Anycubic launched its eco-product as a response to several resin issues including: an unideal ecological footprint, the foul smell when uncured, toxicity, and the need for excessive safety gear in handling uncured resin. The Anycubic product is based on acrylates, hence the lower smell and much lower toxicity. Anycubic is compatible with both DLP and LCD processes with a cure wavelength of 355 to 410 nm. It comes in various colors including: white, black, transparent green, gray, pink, blue, yellow, and clear. The resin can be bought in 0.5 kg to 6 kg sizes at approximately $20 to $200, depending on pack size.
ELEGOO ABS-Like resin is a slightly flexible material, which makes it better at accepting shock loads without fracturing. This material also has a reputation for poorer reproduction of detail and lower dimensional accuracy than standard resins. The resulting product, however, is nice-looking because of the good surface finish and pleasing translucency/colors. The ABS-Like white has better dimensional accuracy than the translucent colors in the same product range. ELEGOO ABS-Like resin has a cure wavelength of 385 to 410 nm. It comes in a variety of colors, including: translucent red, green, blue, and black; and opaque gray, white, yellow, blue, and beige. The resin comes in 0.5 kg and 1 kg sizes and is priced at $19.99 and $39.99 respectively.
Siraya Tech’s Blu resin gives good results, good dimensional accuracy, and high toughness. It is moderately flexible, which makes it feel like a very hard rubber rather than a rigid plastic. Despite this, it is often proposed for the printing of functional and engineering parts. Siraya Tech Blu resin can stick rather strongly to the build surface, so some care is required in removal. It is also quite viscous at room temperature, so printing at 25 °C or higher is often recommended. The resin may require longer cure and cleanup times, so care is recommended in post-print handling. This resin produces nice-looking models, and the surface qualities conceal some defects, reducing cleanup time in support removal. Siraya Tech Blu resin comes in clear, blue, and black colors, although it is often noted that the black is not very black—more a deep blue. It has a cure wavelength of 390–406 nm. This resin comes in 0.5 kg and 5 kg and is priced at $29.99 to $49.95 for clear and blue in the two sizes and $49.99 for 1 kg in black.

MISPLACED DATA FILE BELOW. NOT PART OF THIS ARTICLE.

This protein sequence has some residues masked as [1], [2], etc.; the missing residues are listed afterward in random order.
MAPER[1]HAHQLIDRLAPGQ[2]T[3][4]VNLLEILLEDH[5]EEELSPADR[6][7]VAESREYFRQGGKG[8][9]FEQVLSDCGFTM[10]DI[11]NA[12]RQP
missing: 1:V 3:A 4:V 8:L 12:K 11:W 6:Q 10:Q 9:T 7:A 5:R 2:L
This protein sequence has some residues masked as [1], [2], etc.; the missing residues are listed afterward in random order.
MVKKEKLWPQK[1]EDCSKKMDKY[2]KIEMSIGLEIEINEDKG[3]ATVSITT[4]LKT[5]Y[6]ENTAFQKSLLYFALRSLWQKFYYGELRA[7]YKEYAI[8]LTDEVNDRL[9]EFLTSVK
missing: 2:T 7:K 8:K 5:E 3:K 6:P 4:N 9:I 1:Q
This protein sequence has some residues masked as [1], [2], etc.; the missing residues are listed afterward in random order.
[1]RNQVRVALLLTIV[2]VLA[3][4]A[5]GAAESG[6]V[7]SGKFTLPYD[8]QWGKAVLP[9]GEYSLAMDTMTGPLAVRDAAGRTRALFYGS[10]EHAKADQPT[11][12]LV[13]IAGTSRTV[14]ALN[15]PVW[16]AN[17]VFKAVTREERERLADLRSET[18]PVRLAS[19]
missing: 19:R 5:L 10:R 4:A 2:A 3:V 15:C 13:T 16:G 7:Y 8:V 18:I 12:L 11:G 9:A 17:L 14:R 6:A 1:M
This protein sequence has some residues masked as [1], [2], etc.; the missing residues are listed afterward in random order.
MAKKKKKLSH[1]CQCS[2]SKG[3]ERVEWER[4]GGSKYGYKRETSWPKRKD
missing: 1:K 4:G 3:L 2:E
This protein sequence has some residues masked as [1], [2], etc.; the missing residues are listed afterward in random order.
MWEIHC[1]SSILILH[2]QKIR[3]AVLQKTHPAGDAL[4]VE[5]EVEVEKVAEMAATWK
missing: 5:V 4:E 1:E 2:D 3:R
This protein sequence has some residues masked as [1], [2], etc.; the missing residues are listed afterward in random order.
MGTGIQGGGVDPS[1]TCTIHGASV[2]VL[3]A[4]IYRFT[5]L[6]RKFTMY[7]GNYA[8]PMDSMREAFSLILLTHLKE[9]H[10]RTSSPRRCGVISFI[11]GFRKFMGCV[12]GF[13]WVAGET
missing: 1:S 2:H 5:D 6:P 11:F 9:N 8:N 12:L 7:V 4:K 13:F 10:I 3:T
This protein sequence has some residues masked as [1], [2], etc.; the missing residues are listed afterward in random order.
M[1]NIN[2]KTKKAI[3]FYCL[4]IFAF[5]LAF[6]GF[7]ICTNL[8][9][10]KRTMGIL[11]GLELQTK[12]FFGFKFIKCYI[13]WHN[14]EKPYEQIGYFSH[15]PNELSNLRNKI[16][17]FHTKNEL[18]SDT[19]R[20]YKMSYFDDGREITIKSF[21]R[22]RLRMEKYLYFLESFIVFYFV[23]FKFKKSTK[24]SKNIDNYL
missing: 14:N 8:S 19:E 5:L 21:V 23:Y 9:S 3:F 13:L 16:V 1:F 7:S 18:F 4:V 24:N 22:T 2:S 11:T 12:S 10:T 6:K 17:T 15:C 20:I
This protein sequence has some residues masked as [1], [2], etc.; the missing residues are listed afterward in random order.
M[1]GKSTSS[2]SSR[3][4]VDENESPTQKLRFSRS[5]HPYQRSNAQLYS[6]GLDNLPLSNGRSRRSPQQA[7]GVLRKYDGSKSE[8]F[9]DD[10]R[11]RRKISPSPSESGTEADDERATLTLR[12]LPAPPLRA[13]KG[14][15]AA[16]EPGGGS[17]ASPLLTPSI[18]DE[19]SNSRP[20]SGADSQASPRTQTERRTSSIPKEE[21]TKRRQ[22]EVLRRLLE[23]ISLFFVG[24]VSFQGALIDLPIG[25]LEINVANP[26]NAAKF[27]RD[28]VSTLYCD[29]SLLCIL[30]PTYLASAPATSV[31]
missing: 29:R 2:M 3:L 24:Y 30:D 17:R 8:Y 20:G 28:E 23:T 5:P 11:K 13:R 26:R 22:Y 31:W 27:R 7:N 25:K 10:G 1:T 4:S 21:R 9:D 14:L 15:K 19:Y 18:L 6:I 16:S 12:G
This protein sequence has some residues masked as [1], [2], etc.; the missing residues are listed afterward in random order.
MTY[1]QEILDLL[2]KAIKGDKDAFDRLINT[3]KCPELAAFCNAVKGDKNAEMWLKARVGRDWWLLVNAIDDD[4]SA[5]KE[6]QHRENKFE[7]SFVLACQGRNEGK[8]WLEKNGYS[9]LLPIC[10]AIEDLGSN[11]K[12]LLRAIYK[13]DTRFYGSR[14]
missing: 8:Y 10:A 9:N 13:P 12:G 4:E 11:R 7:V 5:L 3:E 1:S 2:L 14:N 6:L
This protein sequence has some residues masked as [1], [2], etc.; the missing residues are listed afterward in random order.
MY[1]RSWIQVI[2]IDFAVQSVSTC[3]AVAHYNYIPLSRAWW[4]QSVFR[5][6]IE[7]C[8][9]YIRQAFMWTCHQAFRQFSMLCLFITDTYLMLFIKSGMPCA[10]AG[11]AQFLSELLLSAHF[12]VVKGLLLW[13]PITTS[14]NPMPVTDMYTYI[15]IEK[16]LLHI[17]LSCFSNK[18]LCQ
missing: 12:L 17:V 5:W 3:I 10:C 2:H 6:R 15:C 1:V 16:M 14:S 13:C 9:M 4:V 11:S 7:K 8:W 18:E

Phrozen Onyx Rigid Pro410 is not a low-cost resin but offers good strength and toughness, great dimensional accuracy, and a good surface finish. It is brittle, in that it cracks without distorting under shock loads. Along with that rigidity, it can hold its shape under steady loads, which is a big plus for many functional part applications. Serious embrittlement over time is sometimes observed, which is potentially a problem with Phrozen Technology’s cure regime. It is therefore recommended that parts be cured smooth and tack-free after washing. This material is DLP and LCD compatible but not suited to SLA equipment. Phrozen Onyx Rigid Pro410 is only available in black color and has a cure wavelength of 405 nm. The resin can only be bought in a 1 kg size and is priced at $69.99.
Nova3D printer resin was developed and marketed by the Nova3D machine brand for their machines. This material offers good strength and toughness at a moderate price. It is also notable for its lower odor and easier cleanup than other resins. Despite these properties, this resin has several disadvantages including: the absence of details, serious yellowing in sunlight, excessive brittleness, and excessive bonding to the build platform. The material is only suitable for DLP and LCD printers and not for SLA machines. Nova3D printer resins come in various colors, including: beige, and black; plus translucent blue, green, gray, and red. It has a cure wavelength of 405 nm. It can be bought in 1 kg, priced at $36.99.